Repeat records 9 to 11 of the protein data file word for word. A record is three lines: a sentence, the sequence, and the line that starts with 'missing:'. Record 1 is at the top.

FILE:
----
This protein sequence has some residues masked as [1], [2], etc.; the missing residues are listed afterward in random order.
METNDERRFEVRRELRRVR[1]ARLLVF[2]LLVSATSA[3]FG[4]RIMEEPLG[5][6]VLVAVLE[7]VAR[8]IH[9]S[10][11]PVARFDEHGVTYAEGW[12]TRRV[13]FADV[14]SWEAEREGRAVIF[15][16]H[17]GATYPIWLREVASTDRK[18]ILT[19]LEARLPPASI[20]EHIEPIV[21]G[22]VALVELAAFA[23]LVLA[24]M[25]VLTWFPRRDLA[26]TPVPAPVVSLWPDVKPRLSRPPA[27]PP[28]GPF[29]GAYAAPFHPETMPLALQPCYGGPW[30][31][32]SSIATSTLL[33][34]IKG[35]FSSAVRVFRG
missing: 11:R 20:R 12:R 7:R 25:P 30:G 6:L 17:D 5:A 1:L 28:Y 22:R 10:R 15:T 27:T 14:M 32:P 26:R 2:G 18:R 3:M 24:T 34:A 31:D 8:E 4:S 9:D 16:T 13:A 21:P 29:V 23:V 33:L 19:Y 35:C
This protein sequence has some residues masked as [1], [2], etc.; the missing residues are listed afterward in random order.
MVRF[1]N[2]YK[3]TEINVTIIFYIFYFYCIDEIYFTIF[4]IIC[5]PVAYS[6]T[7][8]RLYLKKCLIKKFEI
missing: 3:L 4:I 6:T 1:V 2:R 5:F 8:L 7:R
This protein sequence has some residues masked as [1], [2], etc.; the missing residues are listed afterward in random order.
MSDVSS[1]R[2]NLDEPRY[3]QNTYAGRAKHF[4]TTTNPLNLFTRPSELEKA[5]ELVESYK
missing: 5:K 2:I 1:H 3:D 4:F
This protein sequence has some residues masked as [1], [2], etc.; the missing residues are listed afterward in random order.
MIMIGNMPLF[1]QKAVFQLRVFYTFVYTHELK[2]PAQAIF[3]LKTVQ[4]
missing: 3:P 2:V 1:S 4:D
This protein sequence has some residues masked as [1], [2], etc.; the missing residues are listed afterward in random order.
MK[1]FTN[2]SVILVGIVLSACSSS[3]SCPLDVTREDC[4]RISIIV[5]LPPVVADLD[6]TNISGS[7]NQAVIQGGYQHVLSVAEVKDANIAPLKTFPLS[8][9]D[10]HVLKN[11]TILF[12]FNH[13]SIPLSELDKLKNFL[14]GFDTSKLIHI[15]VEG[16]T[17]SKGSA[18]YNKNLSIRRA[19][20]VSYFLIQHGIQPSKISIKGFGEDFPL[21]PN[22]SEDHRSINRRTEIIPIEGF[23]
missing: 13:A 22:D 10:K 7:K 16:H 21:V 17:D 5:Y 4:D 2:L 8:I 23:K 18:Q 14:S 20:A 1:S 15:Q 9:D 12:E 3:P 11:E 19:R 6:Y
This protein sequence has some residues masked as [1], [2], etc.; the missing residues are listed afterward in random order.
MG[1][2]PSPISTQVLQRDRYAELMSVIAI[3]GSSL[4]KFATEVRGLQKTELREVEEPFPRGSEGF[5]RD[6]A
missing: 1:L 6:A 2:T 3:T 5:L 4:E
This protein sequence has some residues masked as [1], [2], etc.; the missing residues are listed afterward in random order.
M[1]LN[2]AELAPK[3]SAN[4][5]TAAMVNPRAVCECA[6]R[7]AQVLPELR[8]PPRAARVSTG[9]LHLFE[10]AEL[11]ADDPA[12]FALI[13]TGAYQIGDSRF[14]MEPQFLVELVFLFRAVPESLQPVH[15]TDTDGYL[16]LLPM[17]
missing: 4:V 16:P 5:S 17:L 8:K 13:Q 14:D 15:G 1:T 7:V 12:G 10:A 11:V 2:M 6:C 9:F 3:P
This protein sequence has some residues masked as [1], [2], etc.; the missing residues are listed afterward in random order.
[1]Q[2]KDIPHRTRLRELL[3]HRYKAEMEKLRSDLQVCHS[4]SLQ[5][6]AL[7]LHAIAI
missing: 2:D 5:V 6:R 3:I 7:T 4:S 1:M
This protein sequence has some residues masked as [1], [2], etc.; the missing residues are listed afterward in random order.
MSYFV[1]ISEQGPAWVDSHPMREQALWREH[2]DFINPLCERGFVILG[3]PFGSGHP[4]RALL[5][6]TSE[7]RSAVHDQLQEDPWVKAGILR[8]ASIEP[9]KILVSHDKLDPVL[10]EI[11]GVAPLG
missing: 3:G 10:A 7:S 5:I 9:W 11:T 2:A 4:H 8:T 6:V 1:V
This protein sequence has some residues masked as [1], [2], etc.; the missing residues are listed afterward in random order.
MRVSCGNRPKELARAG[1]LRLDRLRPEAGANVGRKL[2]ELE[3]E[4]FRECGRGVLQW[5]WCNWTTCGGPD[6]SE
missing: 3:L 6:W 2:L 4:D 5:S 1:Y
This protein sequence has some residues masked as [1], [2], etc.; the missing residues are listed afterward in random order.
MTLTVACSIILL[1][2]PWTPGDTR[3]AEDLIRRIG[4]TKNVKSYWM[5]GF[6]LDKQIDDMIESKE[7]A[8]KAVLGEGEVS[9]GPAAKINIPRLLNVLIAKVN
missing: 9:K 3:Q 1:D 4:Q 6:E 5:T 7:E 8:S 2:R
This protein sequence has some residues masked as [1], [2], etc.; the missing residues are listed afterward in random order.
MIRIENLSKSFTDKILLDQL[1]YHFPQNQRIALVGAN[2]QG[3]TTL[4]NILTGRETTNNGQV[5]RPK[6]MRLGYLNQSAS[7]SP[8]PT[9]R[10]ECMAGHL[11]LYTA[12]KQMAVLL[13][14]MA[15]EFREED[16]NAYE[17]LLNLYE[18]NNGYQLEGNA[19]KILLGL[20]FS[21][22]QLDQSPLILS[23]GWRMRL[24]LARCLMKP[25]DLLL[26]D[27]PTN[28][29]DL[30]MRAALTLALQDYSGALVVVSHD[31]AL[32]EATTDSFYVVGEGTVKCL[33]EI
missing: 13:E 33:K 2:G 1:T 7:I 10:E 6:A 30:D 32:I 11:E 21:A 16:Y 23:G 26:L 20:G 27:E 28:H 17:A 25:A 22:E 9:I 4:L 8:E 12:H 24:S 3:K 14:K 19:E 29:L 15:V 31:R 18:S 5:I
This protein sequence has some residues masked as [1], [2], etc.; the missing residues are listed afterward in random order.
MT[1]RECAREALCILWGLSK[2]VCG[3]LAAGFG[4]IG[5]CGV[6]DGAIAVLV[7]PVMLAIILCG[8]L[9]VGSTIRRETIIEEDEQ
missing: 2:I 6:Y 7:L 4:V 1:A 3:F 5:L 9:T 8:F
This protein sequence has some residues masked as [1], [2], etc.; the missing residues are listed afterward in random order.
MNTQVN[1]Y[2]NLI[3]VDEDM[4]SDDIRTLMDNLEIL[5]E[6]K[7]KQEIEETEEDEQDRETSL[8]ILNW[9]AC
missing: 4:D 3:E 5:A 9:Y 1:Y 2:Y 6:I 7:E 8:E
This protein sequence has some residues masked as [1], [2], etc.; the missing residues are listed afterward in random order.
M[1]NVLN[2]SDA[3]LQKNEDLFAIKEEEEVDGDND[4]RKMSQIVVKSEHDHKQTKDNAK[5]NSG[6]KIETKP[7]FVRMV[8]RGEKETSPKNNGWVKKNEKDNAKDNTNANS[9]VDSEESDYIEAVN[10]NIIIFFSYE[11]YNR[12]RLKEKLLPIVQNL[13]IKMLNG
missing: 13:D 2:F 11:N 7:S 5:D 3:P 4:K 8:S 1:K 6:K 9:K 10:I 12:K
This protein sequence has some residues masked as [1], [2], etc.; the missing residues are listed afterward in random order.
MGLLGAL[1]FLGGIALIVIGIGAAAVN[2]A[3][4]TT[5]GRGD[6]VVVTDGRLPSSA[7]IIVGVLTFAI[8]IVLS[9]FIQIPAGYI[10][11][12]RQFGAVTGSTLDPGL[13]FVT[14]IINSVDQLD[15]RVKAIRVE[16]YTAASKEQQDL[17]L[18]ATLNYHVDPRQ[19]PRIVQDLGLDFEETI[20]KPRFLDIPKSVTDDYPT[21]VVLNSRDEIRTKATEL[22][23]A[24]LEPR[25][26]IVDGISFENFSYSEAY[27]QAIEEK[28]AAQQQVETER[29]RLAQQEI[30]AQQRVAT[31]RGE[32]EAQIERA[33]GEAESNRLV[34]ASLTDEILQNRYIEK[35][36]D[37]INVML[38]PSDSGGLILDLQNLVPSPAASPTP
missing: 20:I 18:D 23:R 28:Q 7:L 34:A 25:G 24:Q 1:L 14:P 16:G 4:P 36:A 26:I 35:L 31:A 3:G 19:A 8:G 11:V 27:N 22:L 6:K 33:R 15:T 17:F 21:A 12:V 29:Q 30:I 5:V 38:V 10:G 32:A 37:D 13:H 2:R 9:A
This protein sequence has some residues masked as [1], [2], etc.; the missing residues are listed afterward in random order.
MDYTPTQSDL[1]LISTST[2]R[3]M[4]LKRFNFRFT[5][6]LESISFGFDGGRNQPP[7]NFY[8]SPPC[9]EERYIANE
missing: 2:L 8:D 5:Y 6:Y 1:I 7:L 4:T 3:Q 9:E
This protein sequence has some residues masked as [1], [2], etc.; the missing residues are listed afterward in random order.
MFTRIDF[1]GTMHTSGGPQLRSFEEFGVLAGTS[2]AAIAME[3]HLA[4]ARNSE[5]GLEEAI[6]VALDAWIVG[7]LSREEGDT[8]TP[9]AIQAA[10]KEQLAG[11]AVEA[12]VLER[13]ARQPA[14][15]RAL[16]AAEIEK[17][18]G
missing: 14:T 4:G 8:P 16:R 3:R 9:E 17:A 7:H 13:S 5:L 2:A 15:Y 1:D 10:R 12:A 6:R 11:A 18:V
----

This protein sequence has some residues masked as [1], [2], etc.; the missing residues are listed afterward in random order.
MSYFV[1]ISEQGPAWVDSHPMREQALWREH[2]DFINPLCERGFVILG[3]PFGSGHP[4]RALL[5][6]TSE[7]RSAVHDQLQEDPWVKAGILR[8]ASIEP[9]KILVSHDKLDPVL[10]EI[11]GVAPLG
missing: 3:G 10:A 7:S 5:I 9:W 11:T 2:A 4:H 8:T 6:V 1:V
This protein sequence has some residues masked as [1], [2], etc.; the missing residues are listed afterward in random order.
MRVSCGNRPKELARAG[1]LRLDRLRPEAGANVGRKL[2]ELE[3]E[4]FRECGRGVLQW[5]WCNWTTCGGPD[6]SE
missing: 3:L 6:W 2:L 4:D 5:S 1:Y
This protein sequence has some residues masked as [1], [2], etc.; the missing residues are listed afterward in random order.
MTLTVACSIILL[1][2]PWTPGDTR[3]AEDLIRRIG[4]TKNVKSYWM[5]GF[6]LDKQIDDMIESKE[7]A[8]KAVLGEGEVS[9]GPAAKINIPRLLNVLIAKVN
missing: 9:K 3:Q 1:D 4:Q 6:E 5:T 7:E 8:S 2:R